8. Rao, RadhaKrishna, and Geetha Samak. “Role of Glutamine in Protection of Intestinal Epithelial Tight Junctions.” Journal of epithelial biology & pharmacology 5.Suppl 1-M7 (2012): 47–54.
  9. Bertrand J., Ghouzali I, Guérin C., et al. “Glutamine Restores Tight Junction Protein Claudin-1 Expression in Colonic Mucosa of Patients With Diarrhea-Predominant Irritable Bowel Syndrome.” JPEN J Parenter Enteral Nutr. (2015):
  10. Shabert, Judith K., Charmaine Winslow, Janet M. Lacey, and Douglas W. Wilmore. “Glutamine-antioxidant supplementation increases body cell mass in AIDS patients with weight loss: a randomized, double-blind controlled trial.” Nutrition15.11-12 (1999): 860-864.
  11. Hoffman, Jay R., et al. “Examination of the efficacy of acute L-alanyl-L-glutamine ingestion during hydration stress in endurance exercise.” Journal of the International Society of Sports Nutrition 7.1 (2010): 8.
  12. Castell, L.M., Newsholme, E.A. & Poortmans, J.R. “Does glutamine have a role in reducing infections in athletes?” Europ J Appl Physiol (1996) 73: 488.
  13. Savarese, Diane M.f, Gayle Savy, Linda Vahdat, Paul E. Wischmeyer, and Barbara Corey. “Prevention of chemotherapy and radiation toxicity with glutamine.” Cancer Treatment Reviews 29.6 (2003): 501-513.
  14. Welbourne T.C. “Increased plasma bicarbonate and growth hormone after an oral glutamine load.” Am J Clin Nutr. (1995): 1058-1061.
  15. Van der hulst R.R., Van kreel B.K., Von meyenfeldt M.F., et al. “Glutamine and the preservation of gut integrity.” Lancet. (1993): :1363-1365.
  16. Byrne T.A., Morrissey T.B., Nattakom T.V., Ziegler T.R., Wilmore D.W. “Growth hormone, glutamine, and a modified diet enhance nutrient absorption in patients with severe short bowel syndrome.” JPEN J Parenter Enteral Nutr. (1995): 296-302.
  17. Albrecht J., Sidoryk-węgrzynowicz M., Zielińska M., Aschner M. “Roles of glutamine in neurotransmission.” Neuron Glia Biol. (2010): 263.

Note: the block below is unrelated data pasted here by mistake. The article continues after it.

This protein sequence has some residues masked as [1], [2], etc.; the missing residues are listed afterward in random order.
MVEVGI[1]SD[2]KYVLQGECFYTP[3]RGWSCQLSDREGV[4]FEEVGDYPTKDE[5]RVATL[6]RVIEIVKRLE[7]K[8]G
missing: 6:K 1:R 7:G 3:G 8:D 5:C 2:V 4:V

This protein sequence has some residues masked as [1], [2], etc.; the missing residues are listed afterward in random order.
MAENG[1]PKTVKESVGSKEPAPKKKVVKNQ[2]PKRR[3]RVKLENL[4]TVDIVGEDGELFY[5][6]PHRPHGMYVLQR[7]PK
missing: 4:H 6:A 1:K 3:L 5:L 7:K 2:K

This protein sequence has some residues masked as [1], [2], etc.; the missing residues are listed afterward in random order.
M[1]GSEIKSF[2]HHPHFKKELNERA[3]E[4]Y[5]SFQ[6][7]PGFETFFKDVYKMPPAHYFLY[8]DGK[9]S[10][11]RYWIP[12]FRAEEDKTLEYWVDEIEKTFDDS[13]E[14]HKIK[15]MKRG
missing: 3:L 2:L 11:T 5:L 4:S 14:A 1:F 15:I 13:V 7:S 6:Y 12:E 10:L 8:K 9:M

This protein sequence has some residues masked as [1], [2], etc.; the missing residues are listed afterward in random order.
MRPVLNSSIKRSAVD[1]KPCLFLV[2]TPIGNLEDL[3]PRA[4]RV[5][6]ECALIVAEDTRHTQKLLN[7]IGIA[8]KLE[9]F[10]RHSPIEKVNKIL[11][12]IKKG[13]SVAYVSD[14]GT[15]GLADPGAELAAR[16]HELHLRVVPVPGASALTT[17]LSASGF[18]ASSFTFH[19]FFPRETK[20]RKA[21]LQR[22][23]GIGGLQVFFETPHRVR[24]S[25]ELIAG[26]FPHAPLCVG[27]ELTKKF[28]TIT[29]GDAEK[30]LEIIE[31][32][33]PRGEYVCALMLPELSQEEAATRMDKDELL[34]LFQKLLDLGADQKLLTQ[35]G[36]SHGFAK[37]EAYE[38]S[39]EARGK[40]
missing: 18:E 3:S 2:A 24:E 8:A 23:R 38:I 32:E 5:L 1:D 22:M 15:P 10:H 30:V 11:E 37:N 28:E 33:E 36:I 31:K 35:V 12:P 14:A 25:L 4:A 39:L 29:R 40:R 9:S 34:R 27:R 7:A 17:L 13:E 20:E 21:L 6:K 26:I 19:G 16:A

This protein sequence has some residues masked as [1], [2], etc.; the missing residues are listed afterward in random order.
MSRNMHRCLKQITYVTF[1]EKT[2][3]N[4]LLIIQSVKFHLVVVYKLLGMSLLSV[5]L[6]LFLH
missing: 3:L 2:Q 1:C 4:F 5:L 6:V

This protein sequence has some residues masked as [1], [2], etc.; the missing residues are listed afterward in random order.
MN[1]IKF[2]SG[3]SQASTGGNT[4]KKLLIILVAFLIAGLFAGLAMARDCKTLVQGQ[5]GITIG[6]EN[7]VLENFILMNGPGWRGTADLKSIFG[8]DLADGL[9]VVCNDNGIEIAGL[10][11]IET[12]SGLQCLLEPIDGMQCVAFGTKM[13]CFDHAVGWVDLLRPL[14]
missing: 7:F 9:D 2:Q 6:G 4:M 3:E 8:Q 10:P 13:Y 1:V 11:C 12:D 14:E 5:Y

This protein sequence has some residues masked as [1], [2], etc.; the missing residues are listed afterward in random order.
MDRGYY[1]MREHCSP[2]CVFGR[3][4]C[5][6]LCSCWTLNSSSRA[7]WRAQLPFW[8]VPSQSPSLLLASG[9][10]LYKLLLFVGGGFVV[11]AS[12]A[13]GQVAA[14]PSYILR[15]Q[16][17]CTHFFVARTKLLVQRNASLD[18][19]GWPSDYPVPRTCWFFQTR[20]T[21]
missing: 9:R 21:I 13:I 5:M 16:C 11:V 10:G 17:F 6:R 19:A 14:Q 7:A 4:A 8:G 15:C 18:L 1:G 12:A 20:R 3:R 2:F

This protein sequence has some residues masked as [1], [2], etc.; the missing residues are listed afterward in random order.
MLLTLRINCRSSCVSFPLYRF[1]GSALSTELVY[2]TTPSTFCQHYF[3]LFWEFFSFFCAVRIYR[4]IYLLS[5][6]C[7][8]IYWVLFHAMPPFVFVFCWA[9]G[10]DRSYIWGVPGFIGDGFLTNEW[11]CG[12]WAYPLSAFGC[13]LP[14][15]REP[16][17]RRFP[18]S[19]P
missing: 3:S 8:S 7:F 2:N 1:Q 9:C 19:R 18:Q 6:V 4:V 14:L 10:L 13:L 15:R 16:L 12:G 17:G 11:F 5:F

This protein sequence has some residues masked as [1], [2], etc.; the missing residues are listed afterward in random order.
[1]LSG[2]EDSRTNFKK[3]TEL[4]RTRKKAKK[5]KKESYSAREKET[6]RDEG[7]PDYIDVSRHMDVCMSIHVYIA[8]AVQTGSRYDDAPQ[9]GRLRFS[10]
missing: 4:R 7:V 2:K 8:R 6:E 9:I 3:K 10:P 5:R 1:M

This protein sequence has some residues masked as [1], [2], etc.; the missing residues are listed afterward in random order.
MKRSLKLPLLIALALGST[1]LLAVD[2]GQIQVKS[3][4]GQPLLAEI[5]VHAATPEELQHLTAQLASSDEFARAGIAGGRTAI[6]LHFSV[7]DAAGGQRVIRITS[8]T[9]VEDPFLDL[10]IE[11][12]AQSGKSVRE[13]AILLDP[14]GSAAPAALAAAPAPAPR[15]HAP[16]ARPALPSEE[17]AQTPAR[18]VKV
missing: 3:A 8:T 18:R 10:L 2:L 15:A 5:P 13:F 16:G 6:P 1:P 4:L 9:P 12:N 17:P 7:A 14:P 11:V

18. Arwert L.I., Deijen J.B., Drent M.L. “Effects of an oral mixture containing glycine, glutamine and niacin on memory, GH and IGF-I secretion in middle-aged and elderly subjects.” Nutr Neurosci. (2003): 269-275.
  19. Simpson C.W., Resch G.E., Millington W.R., Myers R.D. “Glycyl-L-glutamine injected centrally suppresses alcohol drinking in P rats. Alcohol.” (1998): 101-107.
  20. MacKay, Douglas J., and Alan L. Miller. “Nutritional support for wound healing.” Alternative Medicine Review. (2003): 359.
  21. Torres-santiago L., Mauras N., Hossain J., Weltman A.L., Darmaun D. “Does oral glutamine improve insulin sensitivity in adolescents with type 1 diabetes?” Nutrition. (2017): 1-6.
  22. Liu G., Ren W., Fang J., et al. “L-Glutamine and L-arginine protect against enterotoxigenic Escherichia coli infection via intestinal innate immunity in mice.” Amino Acids. (2017).
  23. Bender, Arnold E. “Food processing and nutrition.” London: Acad. Press, 1987. Print.
  24. Candow, D.G., Chilibeck, P.D., Burke, D.G. et al. “Effect of glutamine supplementation combined with resistance training in young adults.”Eur J Appl Physiol (2001) 86: 142.
  25. Labow, B. & Souba, W. World J. Surg. “Glutamine.” (2000): 1503.